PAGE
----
Historically, hostels were still really catering to backpackers. It was a simple and informal experience frequently offered by people who travelled like that themselves. The hostels were often basic and traditional, catering to the budget end of the market.
But then a move towards premium guest experiences and diversified services found momentum - which, coupled with the surge in private equity funds acquiring existing businesses or investing in new ones such as Generator Hostel, brought new variants to the segment and fuelled international expansions, driving the industry towards professionalisation.
Supply is booming. In 2016, Phocuswright reported a total global property count of 18,200, having grown by almost 16% compared to two years prior. Interest in the segment is similarly strong: a recent Booking.com survey found 33% of global travellers would like to include at least one hostel in their next trip to add a social dimension to their stay. Indeed, global hostel revenue is projected to reach US$6.4 billion by 2020, growing at roughly 5% each year and on pace with the hotel industry.
The hostel experience
This thirst for social experience is one of the driving factors behind the segment’s popularity. Hostels have always been experience-orientated in accommodating guests looking to explore the world, but with the younger demographic dominating this market (roughly two in three hostel guests are aged 18-34) there is an increasing emphasis on embedding experience in the hostel proposition.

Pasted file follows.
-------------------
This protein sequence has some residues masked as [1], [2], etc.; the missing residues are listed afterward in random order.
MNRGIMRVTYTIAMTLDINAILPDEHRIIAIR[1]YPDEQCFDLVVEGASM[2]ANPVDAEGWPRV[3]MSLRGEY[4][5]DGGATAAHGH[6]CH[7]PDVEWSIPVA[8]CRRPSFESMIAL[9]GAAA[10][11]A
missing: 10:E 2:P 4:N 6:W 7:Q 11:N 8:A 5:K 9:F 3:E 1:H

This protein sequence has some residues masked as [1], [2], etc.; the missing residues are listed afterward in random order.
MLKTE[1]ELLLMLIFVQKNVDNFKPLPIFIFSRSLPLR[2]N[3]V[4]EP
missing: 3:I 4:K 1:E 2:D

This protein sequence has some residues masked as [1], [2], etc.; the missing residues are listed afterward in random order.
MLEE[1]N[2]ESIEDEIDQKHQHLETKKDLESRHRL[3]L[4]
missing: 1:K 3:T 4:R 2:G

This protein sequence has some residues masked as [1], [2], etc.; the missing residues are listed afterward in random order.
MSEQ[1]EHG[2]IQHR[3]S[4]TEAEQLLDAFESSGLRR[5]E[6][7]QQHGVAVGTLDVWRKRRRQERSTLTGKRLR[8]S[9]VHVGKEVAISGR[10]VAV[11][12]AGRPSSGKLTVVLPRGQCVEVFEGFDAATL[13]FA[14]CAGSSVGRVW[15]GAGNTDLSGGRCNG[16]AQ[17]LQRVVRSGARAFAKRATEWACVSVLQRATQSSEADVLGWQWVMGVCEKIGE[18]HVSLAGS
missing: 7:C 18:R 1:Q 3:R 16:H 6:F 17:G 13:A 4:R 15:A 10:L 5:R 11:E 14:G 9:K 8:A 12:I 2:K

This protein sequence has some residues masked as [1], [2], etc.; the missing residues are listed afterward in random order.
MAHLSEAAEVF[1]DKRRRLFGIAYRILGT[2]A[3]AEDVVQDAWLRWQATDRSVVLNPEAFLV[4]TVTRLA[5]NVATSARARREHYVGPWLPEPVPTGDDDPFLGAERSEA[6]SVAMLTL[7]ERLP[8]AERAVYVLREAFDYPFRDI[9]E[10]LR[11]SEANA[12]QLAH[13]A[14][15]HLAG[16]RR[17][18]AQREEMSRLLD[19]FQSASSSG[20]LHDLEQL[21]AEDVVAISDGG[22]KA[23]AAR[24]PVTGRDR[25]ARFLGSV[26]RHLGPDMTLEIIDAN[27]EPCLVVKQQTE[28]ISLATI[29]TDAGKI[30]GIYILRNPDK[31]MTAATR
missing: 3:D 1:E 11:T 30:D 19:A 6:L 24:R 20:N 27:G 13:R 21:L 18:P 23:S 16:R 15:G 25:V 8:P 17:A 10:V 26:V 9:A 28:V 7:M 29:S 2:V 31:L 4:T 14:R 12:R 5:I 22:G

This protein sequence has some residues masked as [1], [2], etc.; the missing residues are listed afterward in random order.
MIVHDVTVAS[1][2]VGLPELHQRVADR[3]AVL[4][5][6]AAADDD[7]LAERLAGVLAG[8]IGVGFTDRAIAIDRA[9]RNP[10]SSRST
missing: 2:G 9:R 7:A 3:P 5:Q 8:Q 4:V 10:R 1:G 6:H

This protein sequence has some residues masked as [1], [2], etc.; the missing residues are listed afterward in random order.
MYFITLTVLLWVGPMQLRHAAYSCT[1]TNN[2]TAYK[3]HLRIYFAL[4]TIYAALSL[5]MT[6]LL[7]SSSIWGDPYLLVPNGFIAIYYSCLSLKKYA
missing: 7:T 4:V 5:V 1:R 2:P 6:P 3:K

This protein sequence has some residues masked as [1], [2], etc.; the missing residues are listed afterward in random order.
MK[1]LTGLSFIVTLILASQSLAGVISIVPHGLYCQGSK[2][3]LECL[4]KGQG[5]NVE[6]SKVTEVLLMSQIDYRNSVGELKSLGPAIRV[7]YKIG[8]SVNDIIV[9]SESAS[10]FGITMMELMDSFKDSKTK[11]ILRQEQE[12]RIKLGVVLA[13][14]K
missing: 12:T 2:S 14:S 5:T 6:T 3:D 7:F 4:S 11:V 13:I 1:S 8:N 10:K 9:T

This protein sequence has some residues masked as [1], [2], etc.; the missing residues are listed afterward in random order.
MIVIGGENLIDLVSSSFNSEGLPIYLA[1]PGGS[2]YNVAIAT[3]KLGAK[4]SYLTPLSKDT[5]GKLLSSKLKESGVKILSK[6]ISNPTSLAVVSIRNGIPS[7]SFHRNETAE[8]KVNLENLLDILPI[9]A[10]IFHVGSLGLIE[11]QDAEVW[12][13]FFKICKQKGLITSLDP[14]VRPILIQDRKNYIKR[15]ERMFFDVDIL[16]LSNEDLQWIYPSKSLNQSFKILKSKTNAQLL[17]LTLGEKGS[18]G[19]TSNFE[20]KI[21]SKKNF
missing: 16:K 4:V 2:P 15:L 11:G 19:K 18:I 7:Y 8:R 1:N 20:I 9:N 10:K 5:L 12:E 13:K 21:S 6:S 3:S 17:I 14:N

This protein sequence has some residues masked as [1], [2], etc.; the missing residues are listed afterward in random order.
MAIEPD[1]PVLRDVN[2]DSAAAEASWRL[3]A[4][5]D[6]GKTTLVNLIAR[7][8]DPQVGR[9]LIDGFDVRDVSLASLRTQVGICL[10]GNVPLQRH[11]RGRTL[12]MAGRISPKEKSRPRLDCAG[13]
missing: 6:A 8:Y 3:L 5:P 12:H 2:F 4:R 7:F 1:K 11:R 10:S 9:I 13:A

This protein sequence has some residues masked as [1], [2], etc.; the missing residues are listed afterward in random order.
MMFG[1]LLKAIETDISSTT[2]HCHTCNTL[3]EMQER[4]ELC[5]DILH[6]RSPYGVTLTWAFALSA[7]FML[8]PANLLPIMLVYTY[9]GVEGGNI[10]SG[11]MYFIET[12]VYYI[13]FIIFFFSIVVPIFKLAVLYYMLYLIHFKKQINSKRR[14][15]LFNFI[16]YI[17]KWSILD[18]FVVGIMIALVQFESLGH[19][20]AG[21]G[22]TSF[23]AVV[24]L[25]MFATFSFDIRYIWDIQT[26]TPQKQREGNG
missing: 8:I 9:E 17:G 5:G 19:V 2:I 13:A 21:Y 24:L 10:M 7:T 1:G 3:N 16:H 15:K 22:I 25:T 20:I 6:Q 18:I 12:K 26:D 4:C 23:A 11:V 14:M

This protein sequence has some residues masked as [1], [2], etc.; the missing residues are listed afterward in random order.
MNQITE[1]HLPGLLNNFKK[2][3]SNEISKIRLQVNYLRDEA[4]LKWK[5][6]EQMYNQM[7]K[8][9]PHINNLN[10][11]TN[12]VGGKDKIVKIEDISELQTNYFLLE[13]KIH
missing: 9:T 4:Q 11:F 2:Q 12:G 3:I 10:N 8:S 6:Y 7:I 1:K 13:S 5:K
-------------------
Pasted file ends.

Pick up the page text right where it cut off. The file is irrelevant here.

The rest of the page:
Many properties are expanding successfully into this area, away from the traditional perception of bunk beds and basic facilities. Groups such as Selina in LATAM provide diverse experiences at different destinations - yoga, surfing, white-water rafting - giving guests a new adventure wherever they stay. Freehand tried to re-establish the hostel product in a market that was less hostel-friendly, the US, and not only did it manage to do that but it made the experience cool and appealing to locals too. For traditional hostels - which still attract travellers due to their cosy, social vibe - it’s not necessarily about expanding to compete with modern offerings but maintaining authenticity. What are the experiences that reflect your style, location and identity?
There are a lot of hotel brands looking over their shoulder to say: ‘Hey, this is interesting stuff, can we replicate this vibe in our properties?’. Brands like Hilton or Marriott already have spin-off brands that share hostel-like features such as communal areas or dorm rooms. The lines between hotels and hostels are definitely blurring, and this is partly down to the younger, experience-orientated demographic triggering a need to diversify from classic hospitality.
Just as traditional properties are adopting hostel-like qualities, hostels are integrating hotel-like features such as private rooms. You even see hostels dynamically adapt their offering throughout the year, with rooms that can change in format and setup. By offering private rooms in addition to bunks, hostels are able to attract guests looking for a more premium stay alongside the benefits of the social aspects.